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Love make your Fortunes twenty times above
2 Lord. No better, if
Hel. My with receive,
leave. Laf. Do all they deny her? And they were Sons of mine, I'd have them whip’d, or I would send them to th' Turk to make Eunuchs of.
Hel. Be not afraid that I your hand should take,
Laf. These Boys are Boys of Ice, they'll none of her: Sure they are Bastards to the English, the French ne'er got 'em.
Hela You are too young, too happy, and too good To make your self a Son out of my Blood.
4 Lord. Fair one, I think not so.
Laf. There's one Grape yet, I am sure my Father drunk Wine; but if thou be'st not an Ass, I am a Youth of fourteer: I have known thee already.
Hel. I dare not say I take you, but I give Me and my Service, ever whilst i live, Into your guiding Power : This is the Man. [To Bertram.
King. Why then young Bertram take her, the's thy Wife,
Ber. My Wife, my Liege? I shall beseech your Highness, In such a Business, give me leave to use The help of mine own Eyes.
King. Know'st thou not, Bertram, what she hath done for me?
Ber. Yes, my good Lord, but never hope to know why 1-should marry her.
King. Thou know'st she has rais'd me from my sickly Bedi
Bar. But follows it, my Lord, to bring me down
King. 'Tis only Title thou disdain'st in her, the which
Of colour, weight, and heat, pour'd all together,
Ber. I cannot love her, nor will strive to do't.
King. Thou wrong'st thy self, if thou should'At strive to chuse.
Hel. That you are well restor’d, my Lord, I'm glad: Let the rest go.
King. My Honours at the stake, which to defeat
Believe not thy Disdain, but presently
Ber. Pardon, my gracious Lord; for I submit
King. Take her by the hand.
Ber. I take her hand.
King. Good Fortune, and the Favour of the King
Manent Parolles and Lafeu.
Laf. Your Lord and Master did well to make his Recantation.
Par. Recantation? my Lord? my Masters
Par. A most harsh one, and not to be understood without bloody succeeding. My Master?
Laf. Are you Companion to the Count Rosfilion ?
Par. You are too old, Sir; let it fatisfie you, you are too old.
Laf. I must tell thee, Sirrah, I write Man; to which title Age cannot bring thee.
Par. What I dare too well do, I dare not do.
Laf. I did think thee for two Ordinaries to be a pretty wise Fellow. If thou didst make tolerable vent of thy Travel, it might pass; yet the Scarfs and the Banners about thee, did manifoldly dissuade me from believing thee a Vessel of too great a Burthen. I have now found thee; when I lose thee again, I care not : Yet art thou good for nothing but taking up, and that thou'rt scarce worth.
Par. Hadst thou not the Privilege of Antiquity upon thee
Laf. Do not plunge thy self too far in Anger, left thou haften thy trial; which is, Lord have Mercy on thee for a Hen; so, my good Window of Lattice, fare thee well, thy Casement I need not open, I look through thee. Give me thy Hand.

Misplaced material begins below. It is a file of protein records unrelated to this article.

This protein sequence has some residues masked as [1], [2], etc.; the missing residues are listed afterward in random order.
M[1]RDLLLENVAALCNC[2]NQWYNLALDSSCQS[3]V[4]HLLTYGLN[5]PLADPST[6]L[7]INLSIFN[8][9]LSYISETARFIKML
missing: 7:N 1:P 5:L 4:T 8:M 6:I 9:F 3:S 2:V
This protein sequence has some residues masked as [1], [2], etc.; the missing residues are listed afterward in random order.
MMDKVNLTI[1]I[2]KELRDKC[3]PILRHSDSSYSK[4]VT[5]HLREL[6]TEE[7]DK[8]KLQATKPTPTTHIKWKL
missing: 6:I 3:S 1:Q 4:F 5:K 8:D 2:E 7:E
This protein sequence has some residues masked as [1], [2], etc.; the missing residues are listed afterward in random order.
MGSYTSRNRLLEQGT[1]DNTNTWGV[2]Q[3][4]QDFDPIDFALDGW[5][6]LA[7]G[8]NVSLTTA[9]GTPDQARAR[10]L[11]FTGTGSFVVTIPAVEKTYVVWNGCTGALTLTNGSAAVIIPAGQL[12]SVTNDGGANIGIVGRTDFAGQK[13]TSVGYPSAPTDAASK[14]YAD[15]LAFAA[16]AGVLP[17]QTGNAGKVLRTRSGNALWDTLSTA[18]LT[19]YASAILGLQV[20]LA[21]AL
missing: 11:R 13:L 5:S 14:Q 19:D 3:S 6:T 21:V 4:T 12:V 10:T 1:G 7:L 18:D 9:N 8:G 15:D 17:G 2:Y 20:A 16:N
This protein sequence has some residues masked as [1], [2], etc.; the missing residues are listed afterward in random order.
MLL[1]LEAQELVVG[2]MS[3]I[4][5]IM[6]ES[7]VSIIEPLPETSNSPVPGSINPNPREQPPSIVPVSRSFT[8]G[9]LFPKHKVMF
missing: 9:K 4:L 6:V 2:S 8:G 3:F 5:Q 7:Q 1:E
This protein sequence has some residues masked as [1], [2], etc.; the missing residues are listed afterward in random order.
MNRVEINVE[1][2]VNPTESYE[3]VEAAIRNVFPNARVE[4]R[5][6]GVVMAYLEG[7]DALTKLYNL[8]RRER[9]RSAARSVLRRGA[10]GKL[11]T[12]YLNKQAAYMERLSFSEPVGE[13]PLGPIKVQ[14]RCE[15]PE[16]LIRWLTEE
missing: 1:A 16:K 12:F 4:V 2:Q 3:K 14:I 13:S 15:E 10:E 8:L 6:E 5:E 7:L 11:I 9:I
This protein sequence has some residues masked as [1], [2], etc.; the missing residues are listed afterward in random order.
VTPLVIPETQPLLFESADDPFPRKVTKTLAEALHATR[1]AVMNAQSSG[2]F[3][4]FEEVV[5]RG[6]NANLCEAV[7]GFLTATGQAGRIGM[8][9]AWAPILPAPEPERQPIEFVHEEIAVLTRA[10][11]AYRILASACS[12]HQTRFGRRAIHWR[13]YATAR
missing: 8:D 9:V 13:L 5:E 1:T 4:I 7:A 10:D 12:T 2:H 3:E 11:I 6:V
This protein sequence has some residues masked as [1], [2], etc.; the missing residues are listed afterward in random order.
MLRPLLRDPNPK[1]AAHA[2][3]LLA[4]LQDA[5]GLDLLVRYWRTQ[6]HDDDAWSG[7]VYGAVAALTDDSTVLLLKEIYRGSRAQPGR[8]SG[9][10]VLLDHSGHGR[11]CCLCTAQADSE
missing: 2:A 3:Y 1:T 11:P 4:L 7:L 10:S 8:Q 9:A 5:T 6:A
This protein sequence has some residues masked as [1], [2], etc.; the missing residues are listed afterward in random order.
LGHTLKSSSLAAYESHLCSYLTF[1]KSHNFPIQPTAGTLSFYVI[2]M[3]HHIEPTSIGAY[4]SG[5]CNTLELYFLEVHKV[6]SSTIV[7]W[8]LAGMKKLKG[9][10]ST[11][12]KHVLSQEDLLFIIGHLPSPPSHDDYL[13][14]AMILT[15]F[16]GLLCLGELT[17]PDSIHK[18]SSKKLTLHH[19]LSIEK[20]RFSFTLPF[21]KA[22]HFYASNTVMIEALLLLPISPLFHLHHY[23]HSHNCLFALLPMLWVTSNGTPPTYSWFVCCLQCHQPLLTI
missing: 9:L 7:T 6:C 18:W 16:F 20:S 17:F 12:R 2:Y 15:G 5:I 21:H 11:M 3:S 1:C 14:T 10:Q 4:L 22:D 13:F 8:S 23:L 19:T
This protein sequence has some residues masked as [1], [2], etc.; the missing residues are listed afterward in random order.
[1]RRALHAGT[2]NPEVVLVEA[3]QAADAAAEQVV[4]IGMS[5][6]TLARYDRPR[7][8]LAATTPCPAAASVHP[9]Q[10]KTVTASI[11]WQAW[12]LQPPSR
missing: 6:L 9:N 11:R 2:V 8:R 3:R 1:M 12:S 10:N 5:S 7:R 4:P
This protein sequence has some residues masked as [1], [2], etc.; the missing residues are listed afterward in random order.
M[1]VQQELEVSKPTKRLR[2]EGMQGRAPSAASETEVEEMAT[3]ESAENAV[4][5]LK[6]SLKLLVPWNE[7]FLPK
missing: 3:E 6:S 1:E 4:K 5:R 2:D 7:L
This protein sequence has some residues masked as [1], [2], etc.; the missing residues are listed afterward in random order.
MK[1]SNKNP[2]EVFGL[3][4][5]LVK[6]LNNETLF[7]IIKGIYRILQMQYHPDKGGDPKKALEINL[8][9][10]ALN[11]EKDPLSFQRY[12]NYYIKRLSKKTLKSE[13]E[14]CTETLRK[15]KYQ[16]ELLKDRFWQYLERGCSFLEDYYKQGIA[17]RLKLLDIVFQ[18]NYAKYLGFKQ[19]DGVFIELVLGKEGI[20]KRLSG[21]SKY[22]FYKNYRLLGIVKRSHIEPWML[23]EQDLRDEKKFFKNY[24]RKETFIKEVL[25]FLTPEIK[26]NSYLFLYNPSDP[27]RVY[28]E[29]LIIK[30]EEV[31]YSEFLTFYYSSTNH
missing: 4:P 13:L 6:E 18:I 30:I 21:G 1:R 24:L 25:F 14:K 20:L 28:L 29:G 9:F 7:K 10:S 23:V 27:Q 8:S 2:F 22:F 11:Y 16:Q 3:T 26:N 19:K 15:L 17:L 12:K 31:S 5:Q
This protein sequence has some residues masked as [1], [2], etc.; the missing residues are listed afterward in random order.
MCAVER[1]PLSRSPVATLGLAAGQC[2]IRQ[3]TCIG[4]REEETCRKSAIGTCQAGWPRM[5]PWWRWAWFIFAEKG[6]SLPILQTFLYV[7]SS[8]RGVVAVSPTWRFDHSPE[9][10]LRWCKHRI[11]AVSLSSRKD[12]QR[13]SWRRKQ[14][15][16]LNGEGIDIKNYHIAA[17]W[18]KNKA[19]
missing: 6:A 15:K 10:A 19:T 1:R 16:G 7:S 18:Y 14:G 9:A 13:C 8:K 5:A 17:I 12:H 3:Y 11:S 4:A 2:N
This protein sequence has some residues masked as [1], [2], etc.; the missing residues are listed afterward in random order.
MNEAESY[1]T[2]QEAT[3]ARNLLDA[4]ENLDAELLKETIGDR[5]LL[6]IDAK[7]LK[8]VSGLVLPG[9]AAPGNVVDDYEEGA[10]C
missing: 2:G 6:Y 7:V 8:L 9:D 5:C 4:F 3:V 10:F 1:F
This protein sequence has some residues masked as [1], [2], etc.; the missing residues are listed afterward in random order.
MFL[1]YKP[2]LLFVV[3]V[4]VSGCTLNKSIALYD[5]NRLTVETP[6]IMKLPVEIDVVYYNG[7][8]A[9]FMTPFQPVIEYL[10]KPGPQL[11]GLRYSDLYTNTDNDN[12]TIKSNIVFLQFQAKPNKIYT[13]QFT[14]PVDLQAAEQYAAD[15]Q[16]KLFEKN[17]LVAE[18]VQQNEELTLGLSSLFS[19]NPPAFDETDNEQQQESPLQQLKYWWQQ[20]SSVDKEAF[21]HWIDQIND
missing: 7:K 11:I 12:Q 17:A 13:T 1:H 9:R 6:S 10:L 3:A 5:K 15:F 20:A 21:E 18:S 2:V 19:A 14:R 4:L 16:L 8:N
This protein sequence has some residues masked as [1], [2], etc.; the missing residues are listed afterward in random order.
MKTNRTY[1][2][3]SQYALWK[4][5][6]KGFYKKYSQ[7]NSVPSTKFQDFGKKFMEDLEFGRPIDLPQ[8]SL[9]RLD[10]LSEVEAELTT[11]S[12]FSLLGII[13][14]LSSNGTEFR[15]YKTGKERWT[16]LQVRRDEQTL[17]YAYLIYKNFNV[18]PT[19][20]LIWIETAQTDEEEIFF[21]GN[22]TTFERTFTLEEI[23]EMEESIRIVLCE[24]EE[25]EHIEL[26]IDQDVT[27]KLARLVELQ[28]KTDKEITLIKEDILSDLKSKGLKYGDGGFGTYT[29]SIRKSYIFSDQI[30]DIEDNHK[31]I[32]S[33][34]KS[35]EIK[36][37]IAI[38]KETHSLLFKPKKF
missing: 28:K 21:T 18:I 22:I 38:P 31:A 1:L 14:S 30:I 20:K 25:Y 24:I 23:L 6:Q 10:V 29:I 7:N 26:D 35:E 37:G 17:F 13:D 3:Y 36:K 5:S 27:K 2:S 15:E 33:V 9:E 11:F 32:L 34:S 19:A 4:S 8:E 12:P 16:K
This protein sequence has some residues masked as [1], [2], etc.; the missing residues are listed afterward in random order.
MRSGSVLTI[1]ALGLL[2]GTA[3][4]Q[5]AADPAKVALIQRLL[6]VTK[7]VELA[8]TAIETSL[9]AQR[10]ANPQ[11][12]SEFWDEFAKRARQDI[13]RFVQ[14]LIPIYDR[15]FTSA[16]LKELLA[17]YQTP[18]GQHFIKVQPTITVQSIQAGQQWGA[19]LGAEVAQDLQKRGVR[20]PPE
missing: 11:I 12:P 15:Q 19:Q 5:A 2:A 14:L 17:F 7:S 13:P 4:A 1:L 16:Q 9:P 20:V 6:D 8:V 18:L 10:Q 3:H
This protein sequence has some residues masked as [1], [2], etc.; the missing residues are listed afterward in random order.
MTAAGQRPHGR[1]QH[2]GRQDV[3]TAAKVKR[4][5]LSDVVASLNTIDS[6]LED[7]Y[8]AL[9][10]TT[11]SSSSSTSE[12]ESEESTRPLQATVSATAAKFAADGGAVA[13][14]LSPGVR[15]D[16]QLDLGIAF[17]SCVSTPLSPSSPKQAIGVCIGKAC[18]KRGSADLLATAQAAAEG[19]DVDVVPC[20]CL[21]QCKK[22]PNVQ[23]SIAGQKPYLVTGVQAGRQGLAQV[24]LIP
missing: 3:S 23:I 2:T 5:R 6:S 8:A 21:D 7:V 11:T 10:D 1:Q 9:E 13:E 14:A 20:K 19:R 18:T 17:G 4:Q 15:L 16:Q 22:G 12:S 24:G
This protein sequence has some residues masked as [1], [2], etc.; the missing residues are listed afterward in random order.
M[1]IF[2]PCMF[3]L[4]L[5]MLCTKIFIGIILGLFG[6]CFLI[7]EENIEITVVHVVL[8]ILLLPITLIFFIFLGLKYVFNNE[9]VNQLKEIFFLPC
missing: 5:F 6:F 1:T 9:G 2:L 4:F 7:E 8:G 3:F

Par. My Lord, you give most egregious Indignity.
Laf. Yes, good faith, ev'ry dram of it; and I will not bate thee a scruple.'
Par. Well, I shall be wiser
Laf. Ev’n as soon as thou can'st, for thou hast to pull at a smack a'th' contrary. If ever thou beeft bound in thy Scarf and beaten, thou shalt find what it is to be proud of thy Bondage. I have a desire to hold my Acquaintance with thee, or rather my Knowledge, that I may say in the default, he is a Man I know.
Par. My Lord, "you do me most insupportable Vexation,
Laf. I would it were Hell Pains for thy fake, and my poor doing eternal : For doing I am past, as I will by thee, in what motion Age will give me leave.
[Exit. Par. Well, thou hast a Son shall take this Disgrace off me; scurvy, old, filthy, scurvy Lord: Well, I must be patient, there is no fettering of Authority. I'll beat him, by my Life, if I can meet him with any convenience, and he were double and double a Lord. I'll have no more pity of
his Age than I would have of—I'll beat him, and if I could but meet him again.
Enter Lafeu. Laf. Sirrah, your Lord and Master's married, there's News for you: You have a new Mistress.
Par. I most unfeignedly beseech your Lordship to make some Reservation of your Wrongs. He is my good Lord, whom I serve above is my Master.
Laf. Who? God?
Laf. The Devil it is, that's thy. Master. Why dost thou garter up thy Arms a this fashion? Doft make Hose of thy Sleeves? Do other Servants so? Thou wert best set thy lower Part where thy Nose stands. By mine Honour, if I were but two hours younger, I'd beat thee: Methink'st thou art a general Offence, and every Man should beat thee. I think thou wast created for Men to breath themselves up. on thee.
Par. This is hard and undeserved measure, my Lord.
Laf. Go to, Sir; you were beaten in Italy for picking a Kernel out of a Pomegranat ; you are a Vagabond, and no true Traveller: You are more fawcy with Lords and honourable Personages, than the commission of
Birth and Virtue gives you Heraldry. You are not worth another word, else I'd call you Knave. I leave you. [Exit.
Enter Bertram. Par. Good, very good, it is so then. Good, very good, let it be conceal'd a while.
Ber. Undone, and forfeited to cares for ever.
Par. What? what, sweet Heart?
Par. France is a Dog-hole, and it no more merits
Ber. There's Letters from my Mother : What th’import is, I know not yet.
Par. Ay, that would be known: To th' Wars my Boy, to th' Wars,